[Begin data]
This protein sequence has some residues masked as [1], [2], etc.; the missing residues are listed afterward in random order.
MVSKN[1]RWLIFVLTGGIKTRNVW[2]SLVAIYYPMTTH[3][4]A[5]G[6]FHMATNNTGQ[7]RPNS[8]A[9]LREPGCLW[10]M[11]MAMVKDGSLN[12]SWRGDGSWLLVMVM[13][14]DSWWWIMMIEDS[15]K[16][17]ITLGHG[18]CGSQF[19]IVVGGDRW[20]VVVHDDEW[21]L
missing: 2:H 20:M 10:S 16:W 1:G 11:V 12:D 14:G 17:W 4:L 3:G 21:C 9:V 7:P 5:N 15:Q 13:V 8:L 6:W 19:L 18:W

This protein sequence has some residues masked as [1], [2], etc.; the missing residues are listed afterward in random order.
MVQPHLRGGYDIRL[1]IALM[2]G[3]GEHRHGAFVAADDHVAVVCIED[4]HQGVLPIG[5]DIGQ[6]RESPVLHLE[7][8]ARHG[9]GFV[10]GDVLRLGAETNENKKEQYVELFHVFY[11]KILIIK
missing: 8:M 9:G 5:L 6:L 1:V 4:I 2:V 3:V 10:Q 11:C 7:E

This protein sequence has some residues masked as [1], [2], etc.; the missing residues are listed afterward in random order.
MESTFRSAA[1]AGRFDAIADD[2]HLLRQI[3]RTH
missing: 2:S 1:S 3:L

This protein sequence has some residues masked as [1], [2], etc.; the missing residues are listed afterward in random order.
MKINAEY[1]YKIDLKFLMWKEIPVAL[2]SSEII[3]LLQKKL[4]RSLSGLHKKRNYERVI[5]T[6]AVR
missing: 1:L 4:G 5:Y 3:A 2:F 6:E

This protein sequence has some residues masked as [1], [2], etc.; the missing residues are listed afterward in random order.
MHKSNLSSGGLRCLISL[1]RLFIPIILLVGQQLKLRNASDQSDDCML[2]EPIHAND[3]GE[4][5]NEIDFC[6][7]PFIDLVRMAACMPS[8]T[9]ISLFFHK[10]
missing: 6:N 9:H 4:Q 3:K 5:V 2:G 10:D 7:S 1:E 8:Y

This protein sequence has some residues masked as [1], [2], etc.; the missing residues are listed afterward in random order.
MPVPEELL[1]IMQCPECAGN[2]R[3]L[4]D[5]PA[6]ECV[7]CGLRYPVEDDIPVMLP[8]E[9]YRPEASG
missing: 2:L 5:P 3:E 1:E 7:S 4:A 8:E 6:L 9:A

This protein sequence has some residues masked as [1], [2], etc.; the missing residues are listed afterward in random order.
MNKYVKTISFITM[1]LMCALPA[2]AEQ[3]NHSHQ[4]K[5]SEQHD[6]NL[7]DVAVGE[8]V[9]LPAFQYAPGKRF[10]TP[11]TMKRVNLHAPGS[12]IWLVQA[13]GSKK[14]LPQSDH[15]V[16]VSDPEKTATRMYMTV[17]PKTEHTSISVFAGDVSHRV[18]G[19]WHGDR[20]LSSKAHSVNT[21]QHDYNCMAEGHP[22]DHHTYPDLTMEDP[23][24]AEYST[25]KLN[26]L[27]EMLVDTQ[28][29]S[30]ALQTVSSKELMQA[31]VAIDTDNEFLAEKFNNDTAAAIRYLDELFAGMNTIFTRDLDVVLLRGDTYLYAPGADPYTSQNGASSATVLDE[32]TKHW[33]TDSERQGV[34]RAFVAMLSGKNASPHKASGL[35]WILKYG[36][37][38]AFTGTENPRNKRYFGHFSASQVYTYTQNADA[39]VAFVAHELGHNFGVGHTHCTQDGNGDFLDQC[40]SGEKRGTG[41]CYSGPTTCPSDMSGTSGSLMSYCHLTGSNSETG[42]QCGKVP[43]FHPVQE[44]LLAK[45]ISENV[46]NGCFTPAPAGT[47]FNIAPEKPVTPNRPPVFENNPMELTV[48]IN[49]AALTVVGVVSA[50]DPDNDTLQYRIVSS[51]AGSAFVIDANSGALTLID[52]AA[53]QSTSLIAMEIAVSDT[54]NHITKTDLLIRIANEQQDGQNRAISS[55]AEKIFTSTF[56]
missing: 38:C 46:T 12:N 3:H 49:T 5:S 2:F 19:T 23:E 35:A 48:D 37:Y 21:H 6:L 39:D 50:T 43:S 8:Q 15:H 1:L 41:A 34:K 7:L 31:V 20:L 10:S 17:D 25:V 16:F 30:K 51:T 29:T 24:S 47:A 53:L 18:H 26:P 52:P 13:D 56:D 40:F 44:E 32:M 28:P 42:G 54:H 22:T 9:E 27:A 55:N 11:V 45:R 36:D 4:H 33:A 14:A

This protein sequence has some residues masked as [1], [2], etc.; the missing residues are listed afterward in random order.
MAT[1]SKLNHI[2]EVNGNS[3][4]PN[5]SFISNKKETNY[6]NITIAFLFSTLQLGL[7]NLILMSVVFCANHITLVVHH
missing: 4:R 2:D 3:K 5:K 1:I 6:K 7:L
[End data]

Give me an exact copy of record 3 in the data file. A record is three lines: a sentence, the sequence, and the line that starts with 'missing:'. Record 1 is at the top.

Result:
This protein sequence has some residues masked as [1], [2], etc.; the missing residues are listed afterward in random order.
MESTFRSAA[1]AGRFDAIADD[2]HLLRQI[3]RTH
missing: 2:S 1:S 3:L